Devolved Administrations have also been fully engaged in the development of the instrument and have provided consent for the elements that relate to them. We are also in the process of agreeing a provisional common framework for chemicals that aims to maintain existing standards and promote common approaches to chemicals policy in the future.
In conclusion, this instrument will provide important continuity and clarity to the chemical industry, ensuring that the legal requirements that apply in relation to chemicals regulations are clear, following the end of the transition period. I hope that colleagues of all parties will join me in supporting the draft regulations, and I commend them to the Committee.
It is a pleasure to serve under your chairship, Mr Hosie.
I thank the Minister for her opening remarks. The regulations are needed to address deficiencies in retained EU law on chemicals and GMOs legislation arising from the UK’s withdrawal from the EU. The Minister has outlined the regulations, but I will cover them briefly in my remarks.
EU law has played a vital role in ensuring that the framework that regulates chemicals and GMOs operates coherently and effectively. That framework includes regulations such as the biocidal products regulation that the Minister mentioned; the classification, including of hazards, labelling and packaging, or CLP, regulations; the regulations concerning the export and import of hazardous chemicals; and the GMO regulations, which lay down measures for the contained use of genetically modified micro-organisms with a view to protecting human health and the environment. We support this instrument, which ensures that retained EU law relating to chemicals and GMOs continues to operate coherently at the end of transition.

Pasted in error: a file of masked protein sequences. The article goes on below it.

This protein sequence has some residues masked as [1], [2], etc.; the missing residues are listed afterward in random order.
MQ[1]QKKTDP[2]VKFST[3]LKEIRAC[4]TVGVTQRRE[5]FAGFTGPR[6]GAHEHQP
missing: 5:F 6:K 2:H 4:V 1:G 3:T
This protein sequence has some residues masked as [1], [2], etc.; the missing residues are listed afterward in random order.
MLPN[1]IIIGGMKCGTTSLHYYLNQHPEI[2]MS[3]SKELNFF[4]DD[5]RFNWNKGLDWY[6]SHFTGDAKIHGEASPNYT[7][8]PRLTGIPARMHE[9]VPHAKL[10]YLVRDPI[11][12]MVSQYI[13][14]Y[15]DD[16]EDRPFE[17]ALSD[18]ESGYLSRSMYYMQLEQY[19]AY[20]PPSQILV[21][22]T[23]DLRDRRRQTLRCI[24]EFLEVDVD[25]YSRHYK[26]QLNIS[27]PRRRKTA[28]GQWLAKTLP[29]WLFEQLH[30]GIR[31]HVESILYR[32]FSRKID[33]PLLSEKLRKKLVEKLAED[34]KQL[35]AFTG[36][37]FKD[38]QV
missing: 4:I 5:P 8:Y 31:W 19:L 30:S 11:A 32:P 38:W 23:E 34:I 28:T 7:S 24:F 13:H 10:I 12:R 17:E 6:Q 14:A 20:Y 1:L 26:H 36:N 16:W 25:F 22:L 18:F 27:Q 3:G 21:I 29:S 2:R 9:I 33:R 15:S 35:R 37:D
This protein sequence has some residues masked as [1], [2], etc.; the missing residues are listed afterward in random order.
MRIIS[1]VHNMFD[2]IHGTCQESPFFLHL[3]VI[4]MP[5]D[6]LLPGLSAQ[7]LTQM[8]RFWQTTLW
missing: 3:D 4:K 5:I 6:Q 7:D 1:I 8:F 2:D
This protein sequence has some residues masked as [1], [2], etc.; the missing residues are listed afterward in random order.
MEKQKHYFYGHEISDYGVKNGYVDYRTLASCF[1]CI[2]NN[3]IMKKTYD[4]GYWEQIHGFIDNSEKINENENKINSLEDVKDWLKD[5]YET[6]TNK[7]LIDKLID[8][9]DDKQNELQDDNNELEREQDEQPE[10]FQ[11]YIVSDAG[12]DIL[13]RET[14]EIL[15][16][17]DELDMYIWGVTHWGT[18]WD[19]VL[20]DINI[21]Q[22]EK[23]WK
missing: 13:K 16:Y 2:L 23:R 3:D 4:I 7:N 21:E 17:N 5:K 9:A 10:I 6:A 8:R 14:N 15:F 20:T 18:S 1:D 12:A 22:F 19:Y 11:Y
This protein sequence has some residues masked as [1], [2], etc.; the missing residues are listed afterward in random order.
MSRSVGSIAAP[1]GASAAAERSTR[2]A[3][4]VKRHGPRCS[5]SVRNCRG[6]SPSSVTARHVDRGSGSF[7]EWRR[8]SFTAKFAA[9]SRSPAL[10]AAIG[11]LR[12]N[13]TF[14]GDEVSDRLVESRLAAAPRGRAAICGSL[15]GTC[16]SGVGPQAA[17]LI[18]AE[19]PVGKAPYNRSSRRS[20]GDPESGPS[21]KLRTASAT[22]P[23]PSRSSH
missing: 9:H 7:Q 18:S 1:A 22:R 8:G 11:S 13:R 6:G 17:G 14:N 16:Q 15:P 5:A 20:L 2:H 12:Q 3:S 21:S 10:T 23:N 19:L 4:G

The Minister also outlined, as does the explanatory memorandum, why, if the changes were not made, several chemicals regimes in the scope of the instrument would not be consistent with the withdrawal agreement and the Northern Ireland protocol when the transition period ends. The reasons for the instrument are clear, but I want to focus on several concerns about its effective implementation and the transfer of functions to the HSE.
The first concern relates to HSE duties as it becomes the GB regulatory authority. Leaving the EU and the European Chemicals Agency means that the HSE will take on new responsibilities. From 1 January, businesses that wish to apply for an active substance to be approved, or for a biocidal product to be authorised in Great Britain, will need to apply to the HSE instead of the European Chemicals Agency. As the Minister said, the territorial extent of this instrument is Great Britain except for certain provisions. The HSE will take on the functions that the ECHA performs where these are still relevant in Great Britain. For example, it will co-ordinate the active substance evaluation process for Great Britain. It will also introduce its own processes and systems for receiving and processing applications.